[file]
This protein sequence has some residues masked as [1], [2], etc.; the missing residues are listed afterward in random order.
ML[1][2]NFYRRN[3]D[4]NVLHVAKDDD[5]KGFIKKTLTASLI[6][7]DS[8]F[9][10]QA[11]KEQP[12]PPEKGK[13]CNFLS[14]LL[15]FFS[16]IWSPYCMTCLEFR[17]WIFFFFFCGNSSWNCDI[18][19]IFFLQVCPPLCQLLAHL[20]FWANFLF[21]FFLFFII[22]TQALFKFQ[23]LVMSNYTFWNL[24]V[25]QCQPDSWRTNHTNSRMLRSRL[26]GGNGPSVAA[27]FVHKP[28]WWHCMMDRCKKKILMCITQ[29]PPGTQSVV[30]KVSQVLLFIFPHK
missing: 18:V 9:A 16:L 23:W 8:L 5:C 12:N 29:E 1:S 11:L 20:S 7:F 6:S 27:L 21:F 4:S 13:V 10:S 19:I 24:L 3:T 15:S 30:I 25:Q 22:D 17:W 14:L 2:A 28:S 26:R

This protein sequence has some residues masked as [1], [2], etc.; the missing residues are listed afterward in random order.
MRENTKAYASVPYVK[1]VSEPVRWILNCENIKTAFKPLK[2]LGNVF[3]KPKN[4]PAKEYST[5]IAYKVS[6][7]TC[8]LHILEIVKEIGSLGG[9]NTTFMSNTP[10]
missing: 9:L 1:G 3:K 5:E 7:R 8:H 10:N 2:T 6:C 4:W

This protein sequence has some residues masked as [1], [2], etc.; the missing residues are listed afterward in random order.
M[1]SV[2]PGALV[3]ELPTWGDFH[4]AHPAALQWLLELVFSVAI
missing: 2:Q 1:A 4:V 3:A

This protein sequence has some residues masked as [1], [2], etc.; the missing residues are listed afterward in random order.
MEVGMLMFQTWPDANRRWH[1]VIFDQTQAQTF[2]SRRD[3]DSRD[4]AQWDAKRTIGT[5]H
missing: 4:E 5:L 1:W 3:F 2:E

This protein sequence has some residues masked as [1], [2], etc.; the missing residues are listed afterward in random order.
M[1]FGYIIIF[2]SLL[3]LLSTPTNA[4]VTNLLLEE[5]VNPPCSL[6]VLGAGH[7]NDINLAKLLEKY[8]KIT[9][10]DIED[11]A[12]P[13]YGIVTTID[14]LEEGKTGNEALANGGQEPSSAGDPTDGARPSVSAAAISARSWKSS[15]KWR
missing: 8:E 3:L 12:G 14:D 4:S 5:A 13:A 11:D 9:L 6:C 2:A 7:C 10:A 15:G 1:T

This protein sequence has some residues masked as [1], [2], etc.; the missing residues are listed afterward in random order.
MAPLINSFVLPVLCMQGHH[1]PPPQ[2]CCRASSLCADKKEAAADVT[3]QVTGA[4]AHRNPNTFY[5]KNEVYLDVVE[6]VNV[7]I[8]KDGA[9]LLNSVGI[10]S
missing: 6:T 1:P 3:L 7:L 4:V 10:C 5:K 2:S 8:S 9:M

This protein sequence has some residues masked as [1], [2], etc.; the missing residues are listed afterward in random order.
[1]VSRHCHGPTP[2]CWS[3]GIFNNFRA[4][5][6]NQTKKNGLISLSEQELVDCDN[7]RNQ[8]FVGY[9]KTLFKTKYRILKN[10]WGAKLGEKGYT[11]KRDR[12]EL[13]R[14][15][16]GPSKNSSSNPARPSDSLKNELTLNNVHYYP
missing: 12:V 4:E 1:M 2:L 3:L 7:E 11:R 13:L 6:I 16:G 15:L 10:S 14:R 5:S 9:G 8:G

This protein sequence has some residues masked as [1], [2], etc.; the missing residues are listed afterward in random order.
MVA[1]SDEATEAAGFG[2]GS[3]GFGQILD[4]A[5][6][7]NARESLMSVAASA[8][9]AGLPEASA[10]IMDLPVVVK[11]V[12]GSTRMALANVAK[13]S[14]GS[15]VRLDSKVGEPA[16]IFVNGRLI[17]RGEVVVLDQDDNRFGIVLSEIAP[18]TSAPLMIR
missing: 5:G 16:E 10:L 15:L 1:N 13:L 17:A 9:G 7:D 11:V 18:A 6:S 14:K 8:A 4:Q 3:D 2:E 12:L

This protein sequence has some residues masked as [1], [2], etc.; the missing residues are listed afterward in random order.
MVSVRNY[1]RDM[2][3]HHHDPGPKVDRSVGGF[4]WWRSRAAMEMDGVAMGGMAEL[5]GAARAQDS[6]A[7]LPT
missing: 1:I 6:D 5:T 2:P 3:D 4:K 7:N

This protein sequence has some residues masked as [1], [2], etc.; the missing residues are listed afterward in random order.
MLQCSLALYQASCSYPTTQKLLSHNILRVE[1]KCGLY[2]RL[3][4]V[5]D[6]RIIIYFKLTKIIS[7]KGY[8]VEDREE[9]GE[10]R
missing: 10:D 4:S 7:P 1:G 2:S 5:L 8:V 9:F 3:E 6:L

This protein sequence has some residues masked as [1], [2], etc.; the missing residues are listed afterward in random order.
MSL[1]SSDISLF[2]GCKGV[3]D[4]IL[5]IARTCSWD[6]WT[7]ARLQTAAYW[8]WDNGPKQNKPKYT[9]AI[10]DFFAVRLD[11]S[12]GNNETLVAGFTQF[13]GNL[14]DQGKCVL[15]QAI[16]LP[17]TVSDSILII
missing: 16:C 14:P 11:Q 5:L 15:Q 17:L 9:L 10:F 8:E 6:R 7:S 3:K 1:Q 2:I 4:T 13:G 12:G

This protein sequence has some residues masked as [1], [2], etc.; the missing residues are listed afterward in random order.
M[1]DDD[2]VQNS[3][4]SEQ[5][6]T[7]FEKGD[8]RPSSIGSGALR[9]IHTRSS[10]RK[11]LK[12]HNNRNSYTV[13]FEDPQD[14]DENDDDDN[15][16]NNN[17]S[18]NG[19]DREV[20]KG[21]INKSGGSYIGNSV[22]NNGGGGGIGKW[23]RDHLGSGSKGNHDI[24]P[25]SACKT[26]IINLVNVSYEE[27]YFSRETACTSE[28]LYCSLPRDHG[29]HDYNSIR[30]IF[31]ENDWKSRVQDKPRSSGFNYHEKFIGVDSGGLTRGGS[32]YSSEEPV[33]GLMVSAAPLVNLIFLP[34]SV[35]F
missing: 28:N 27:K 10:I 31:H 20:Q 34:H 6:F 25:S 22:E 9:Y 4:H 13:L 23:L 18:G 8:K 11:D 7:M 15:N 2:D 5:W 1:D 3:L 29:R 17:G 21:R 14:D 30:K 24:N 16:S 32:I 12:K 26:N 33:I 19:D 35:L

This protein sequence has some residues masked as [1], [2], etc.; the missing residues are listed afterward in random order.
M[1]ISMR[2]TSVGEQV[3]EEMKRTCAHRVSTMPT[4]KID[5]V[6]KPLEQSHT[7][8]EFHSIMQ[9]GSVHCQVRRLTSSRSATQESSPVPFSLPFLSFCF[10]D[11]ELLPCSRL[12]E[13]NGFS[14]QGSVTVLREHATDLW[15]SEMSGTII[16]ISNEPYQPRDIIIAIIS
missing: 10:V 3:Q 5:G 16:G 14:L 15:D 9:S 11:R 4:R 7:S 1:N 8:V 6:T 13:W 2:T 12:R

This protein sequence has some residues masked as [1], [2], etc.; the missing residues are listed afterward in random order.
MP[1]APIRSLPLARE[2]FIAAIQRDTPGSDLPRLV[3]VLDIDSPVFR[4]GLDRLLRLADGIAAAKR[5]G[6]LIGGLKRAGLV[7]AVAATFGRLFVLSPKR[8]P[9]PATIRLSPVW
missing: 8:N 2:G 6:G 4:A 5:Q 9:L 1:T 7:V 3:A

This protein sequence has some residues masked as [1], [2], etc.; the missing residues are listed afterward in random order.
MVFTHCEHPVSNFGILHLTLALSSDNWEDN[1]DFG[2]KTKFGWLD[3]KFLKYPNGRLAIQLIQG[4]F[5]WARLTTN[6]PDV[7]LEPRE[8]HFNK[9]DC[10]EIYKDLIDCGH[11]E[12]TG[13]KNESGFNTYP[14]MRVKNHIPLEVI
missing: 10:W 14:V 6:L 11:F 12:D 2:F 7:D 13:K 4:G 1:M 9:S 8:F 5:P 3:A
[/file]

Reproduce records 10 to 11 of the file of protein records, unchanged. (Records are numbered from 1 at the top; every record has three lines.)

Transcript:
This protein sequence has some residues masked as [1], [2], etc.; the missing residues are listed afterward in random order.
MLQCSLALYQASCSYPTTQKLLSHNILRVE[1]KCGLY[2]RL[3][4]V[5]D[6]RIIIYFKLTKIIS[7]KGY[8]VEDREE[9]GE[10]R
missing: 10:D 4:S 7:P 1:G 2:S 5:L 8:V 9:F 3:E 6:L

This protein sequence has some residues masked as [1], [2], etc.; the missing residues are listed afterward in random order.
MSL[1]SSDISLF[2]GCKGV[3]D[4]IL[5]IARTCSWD[6]WT[7]ARLQTAAYW[8]WDNGPKQNKPKYT[9]AI[10]DFFAVRLD[11]S[12]GNNETLVAGFTQF[13]GNL[14]DQGKCVL[15]QAI[16]LP[17]TVSDSILII
missing: 16:C 14:P 11:Q 5:L 15:Q 17:L 9:L 10:F 8:E 6:R 7:S 3:K 1:Q 2:I 4:T 13:G 12:G